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Steve Jobs carried 'ninja throwing stars' in hand luggage

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Updated Steve Jobs has vowed never to visit Japan again after being prevented from leaving the country with a set of ninja throwing stars, according to a local magazine.

The Apple CEO apparently had a set of shuriken in his carry-on luggage when he was returning from a family vacation by private jet in July, according to SPA magazine via a Bloomberg report. They were picked up by a security scan and officials insisted he give them up.

Jobs apparently took umbrage at the request, arguing, quite logically, that it was hardly a security risk as he was unlikely to hijack his own plane.

When officials refused to budge, he apparently threw the death stars away - presumably very slowly so as not to kill anyone - and declared he would not return to the country.

While this could be simply an airport misunderstanding there could be darker issues at play.

For years people have wondered at how Apple enforces a culture of silence amongst both employees and suppliers. It was assumed that this was a result of rigorous NDAs. But perhaps Jobs' hitherto secret intimate knowledge of pressure points and arcane oriental weaponry may play a factor.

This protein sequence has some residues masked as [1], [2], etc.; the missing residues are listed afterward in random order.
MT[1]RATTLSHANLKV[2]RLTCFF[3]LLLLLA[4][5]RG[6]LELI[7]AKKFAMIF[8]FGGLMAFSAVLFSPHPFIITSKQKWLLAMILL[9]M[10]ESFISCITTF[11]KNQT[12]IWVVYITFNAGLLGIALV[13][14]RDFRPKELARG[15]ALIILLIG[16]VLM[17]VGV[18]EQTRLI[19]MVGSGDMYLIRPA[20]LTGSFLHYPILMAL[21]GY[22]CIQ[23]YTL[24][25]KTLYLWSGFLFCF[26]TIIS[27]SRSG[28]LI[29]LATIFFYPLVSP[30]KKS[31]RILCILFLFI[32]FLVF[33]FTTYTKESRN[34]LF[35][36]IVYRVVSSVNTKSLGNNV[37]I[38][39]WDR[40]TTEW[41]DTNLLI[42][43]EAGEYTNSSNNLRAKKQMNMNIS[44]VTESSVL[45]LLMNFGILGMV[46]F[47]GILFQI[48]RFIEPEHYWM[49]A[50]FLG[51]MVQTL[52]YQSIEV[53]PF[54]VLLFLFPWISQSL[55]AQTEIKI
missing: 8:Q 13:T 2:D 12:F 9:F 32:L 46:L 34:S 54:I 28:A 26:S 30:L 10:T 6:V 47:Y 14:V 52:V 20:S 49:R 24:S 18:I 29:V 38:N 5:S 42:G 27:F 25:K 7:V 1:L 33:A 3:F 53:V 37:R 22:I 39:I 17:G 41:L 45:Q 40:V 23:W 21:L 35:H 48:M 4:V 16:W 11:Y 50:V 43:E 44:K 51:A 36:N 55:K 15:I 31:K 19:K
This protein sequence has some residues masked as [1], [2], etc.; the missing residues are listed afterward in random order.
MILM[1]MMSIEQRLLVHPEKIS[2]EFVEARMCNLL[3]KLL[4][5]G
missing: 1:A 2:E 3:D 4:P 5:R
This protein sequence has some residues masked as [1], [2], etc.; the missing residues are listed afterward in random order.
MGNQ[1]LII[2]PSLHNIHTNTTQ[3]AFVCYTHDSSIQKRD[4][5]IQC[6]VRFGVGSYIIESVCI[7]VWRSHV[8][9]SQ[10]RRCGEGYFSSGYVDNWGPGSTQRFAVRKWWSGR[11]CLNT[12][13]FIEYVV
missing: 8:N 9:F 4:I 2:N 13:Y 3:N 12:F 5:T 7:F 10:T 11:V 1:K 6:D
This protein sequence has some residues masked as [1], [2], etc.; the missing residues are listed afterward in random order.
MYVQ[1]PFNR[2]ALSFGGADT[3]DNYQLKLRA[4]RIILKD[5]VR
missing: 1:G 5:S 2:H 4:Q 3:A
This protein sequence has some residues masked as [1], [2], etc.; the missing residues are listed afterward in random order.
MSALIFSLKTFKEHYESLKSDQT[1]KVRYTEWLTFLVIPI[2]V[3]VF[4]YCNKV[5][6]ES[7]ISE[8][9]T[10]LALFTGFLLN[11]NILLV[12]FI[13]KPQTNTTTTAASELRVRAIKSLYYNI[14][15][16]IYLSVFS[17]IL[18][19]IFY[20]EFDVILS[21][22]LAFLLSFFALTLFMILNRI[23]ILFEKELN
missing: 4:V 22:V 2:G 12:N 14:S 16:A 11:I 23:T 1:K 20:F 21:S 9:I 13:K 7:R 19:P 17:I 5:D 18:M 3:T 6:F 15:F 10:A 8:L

Alternatively maybe Steve is sick of Oracle boss Larry Ellison's cod samurai schtick, and has decided to answer back in kind. Presumably Ellison has taken on the tennis playing ex-HP chief Mark Hurd for his lightning quick reactions to fast moving objects as much as his ability to cut costs while spearheading a convincing mid-range computing offering.

We asked Apple to confirm if Jobs was indeed a ninja master or aficionado of one of the more respectable arts - aiki-jujitsu for example. So far we haven't had a reply, but should a black-clad spokesninja scale Vulture Towers before pinning a statement to our chest with a throwing star and then disappearing in a puff of smoke, we'll let you know. ®

Update

According to John Paczkowski at Digital Daily, Apple has issued a statement calling the Jobsian shuriken saga "pure fiction." Not only that, but in an apparent effort to ease any bilateral tensions that may have arisen due to this now-identified-as-fictional incident, Apple also noted: "Steve had a great time and hopes to visit Japan again soon.”

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